‘Sam’s Club Shopper Survey’ Email Scam Promises Gift Card or ‘Reward’

‘Sam’s Club Shopper Survey’ Email Scam Promises Gift Card or ‘Reward’

An unsolicited email not from an address ending in @samsclub.com promises a Sam’s Club gift card for completing a survey.


In May 2023, we investigated a “Sam’s Club Shopper Survey” email scam that promised a gift card or “promotional reward” worth $50 or $90, all for answering a short investigation. It was not a legitimate gift or promotion from Sam’s Club.

All of the online users who followed the link in the email eventually discovered that it had little to do with Sam’s Club, and a lot to do with the scammers who were misleading people to ‘they get charged monthly fees for weird subscriptions.

The scam starts with the email about Sam’s Club. Its subject line said “Confirmation Required”. The post claimed that a “Sam’s Club Shopper Survey” would provide a $50 gift card simply for taking a “30-second survey.”

A Sam's Club Shopper survey was nothing but a survey scam for a gift card or reward that had hidden subscription fees.
We recommend caution with offers like these.

The message came from an email address ending in @sendinblue.com and was routed through sightbanner.com. A real message from Sam’s Club would come from an email address ending in @samsclub.com.

The link in the email led to multiple redirects and ended up at herbonlinereward.com. After a short investigation, the website presented several options to purchase various products “for free”, supposedly with only shipping and handling charges to pay. None of these items had anything to do with Sam’s Club.

The “free” products included a RoboKleen vacuum cleaner, an iPad Pro, an Everclean portable vacuum cleaner, Hi-Tech wireless earbuds, a 5.3K60 sports action camera, a Hair Halo Sonic hair dryer, a Ring video doorbell and a Ninja NeverDull knife set.

However, almost all of these offers were part of hidden subscription scams, the kind of scam where monthly subscription fees only appear on separate pages in the terms and conditions. These scams often make no mention of these fees on the checkout page, even in the grand total. Many of them also don’t include a checkbox for customers that would indicate they agree to abide by the terms.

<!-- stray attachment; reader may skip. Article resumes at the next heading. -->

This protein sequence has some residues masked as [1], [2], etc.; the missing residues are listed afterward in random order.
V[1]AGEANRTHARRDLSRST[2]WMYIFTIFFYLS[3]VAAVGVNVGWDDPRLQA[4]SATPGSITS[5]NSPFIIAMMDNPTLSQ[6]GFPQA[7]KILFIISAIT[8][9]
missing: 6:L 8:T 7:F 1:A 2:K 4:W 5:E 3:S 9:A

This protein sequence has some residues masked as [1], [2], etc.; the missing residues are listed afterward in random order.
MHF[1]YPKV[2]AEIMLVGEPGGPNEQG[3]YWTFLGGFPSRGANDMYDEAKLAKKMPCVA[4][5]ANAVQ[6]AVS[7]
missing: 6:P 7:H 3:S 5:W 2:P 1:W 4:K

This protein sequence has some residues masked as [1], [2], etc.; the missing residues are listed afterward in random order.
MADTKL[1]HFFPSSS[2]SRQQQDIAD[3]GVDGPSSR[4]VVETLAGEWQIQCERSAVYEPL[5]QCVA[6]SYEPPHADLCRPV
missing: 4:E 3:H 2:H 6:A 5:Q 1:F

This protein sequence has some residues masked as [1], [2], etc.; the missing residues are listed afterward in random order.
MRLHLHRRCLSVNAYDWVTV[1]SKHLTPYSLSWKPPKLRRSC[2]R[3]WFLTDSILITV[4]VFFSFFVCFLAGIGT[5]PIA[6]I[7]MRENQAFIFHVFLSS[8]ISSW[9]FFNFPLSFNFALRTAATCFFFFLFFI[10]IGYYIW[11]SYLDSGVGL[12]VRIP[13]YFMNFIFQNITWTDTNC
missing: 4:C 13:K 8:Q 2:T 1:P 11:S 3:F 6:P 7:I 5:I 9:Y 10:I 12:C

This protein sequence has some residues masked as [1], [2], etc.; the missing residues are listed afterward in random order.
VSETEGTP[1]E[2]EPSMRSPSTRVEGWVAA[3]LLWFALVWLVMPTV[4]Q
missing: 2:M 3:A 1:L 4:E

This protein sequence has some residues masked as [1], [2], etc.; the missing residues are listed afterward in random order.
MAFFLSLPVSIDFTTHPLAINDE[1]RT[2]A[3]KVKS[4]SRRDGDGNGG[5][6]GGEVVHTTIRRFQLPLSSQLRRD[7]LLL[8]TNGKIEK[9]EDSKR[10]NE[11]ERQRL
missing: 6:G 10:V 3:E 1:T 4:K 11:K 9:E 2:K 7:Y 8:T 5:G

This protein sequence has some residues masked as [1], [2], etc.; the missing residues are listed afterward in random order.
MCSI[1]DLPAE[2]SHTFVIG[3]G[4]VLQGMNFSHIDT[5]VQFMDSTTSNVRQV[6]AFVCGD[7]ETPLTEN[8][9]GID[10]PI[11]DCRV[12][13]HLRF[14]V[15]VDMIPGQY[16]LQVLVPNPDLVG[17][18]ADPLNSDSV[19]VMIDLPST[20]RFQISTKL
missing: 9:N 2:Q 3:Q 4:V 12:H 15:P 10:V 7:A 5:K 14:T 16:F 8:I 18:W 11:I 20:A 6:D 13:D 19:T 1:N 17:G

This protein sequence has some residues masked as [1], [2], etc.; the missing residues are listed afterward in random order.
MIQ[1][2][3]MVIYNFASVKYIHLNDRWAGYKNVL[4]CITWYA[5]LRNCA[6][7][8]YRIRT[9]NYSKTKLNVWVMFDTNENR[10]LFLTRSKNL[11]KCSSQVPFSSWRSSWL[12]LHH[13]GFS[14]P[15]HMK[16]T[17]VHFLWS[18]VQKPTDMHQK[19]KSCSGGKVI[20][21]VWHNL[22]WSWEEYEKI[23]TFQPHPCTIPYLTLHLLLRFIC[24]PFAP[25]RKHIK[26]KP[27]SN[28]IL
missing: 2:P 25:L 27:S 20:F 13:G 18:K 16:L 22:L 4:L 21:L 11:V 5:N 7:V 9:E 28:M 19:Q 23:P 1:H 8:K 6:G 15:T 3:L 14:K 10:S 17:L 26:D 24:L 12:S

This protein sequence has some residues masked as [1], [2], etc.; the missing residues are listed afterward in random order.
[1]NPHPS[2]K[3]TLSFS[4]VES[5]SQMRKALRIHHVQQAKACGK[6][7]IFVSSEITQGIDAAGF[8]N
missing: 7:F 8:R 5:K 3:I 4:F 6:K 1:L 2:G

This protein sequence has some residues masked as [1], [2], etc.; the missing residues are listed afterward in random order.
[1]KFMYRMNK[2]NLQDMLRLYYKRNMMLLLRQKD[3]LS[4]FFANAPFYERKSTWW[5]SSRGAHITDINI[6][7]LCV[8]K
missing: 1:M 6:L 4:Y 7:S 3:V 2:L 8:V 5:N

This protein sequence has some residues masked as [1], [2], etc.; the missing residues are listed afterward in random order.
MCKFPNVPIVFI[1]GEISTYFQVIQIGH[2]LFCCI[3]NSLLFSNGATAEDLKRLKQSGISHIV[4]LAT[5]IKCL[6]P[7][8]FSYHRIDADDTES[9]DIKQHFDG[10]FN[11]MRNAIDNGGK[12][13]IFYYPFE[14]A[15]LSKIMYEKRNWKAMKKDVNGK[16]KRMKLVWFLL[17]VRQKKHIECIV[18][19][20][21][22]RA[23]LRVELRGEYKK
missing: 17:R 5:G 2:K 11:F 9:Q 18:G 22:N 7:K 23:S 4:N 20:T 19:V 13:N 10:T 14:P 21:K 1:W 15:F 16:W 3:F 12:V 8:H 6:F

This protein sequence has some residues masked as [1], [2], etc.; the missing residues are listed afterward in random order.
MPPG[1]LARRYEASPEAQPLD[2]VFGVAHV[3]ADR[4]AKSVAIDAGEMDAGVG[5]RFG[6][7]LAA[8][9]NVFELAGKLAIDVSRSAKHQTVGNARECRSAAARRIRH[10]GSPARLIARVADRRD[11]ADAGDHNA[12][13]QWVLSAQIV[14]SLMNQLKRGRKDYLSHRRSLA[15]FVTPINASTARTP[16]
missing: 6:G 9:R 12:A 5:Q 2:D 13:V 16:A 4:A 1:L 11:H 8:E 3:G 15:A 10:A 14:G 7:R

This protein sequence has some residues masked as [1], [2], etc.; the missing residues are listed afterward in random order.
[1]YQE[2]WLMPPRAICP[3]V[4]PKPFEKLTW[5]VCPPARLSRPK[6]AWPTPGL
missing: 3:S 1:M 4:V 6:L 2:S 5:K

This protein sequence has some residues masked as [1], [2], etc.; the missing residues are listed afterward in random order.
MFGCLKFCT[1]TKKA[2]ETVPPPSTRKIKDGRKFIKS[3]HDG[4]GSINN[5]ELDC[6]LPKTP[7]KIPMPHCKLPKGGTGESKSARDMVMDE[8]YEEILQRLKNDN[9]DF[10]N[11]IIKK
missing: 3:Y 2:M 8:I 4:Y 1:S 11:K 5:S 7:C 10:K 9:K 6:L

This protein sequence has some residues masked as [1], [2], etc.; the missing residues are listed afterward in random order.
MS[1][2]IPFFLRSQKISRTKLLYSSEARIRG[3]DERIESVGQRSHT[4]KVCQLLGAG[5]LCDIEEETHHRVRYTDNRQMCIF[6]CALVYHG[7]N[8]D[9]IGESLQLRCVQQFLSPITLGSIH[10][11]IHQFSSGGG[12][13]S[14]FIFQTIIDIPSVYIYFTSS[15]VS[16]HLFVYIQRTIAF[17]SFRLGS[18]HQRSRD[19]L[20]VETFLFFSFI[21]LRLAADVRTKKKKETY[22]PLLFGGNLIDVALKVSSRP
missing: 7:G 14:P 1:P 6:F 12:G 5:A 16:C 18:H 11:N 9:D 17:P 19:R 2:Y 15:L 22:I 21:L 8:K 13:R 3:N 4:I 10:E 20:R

In this case, the websites that hosted the hidden subscription scams included getqualitysavings.com, getqualityoffers.com, pixelmaxpro.com, peakproductzone.com, qualityexpressshop.com, premiumgadgetbargains.com, and specialtechdeals.com.

The website that hosted the iPad Pro page, premiumonlineshopper.com, did not mention subscription fees in its terms. However, the top of the page stated in large letters that anyone viewing the page was a “winner”. However, at the same time, the very bottom of the page indicated in very small letters that the user was simply the “winner” of a single entry in a sweepstakes that was not yet completed.

If any readers think they’ve been scammed by a hidden subscription scam, we recommend that you immediately call your credit card company (or any financial institution you paid with) to let them know. A new card number may be required to ensure that there are no more unauthorized charges on the compromised card.

As a general rule, if readers believe they have been the victim of fraud, we recommend that you file a report with the FTC.

Always remember with online scams that if it sounds too good to be true, it probably is.


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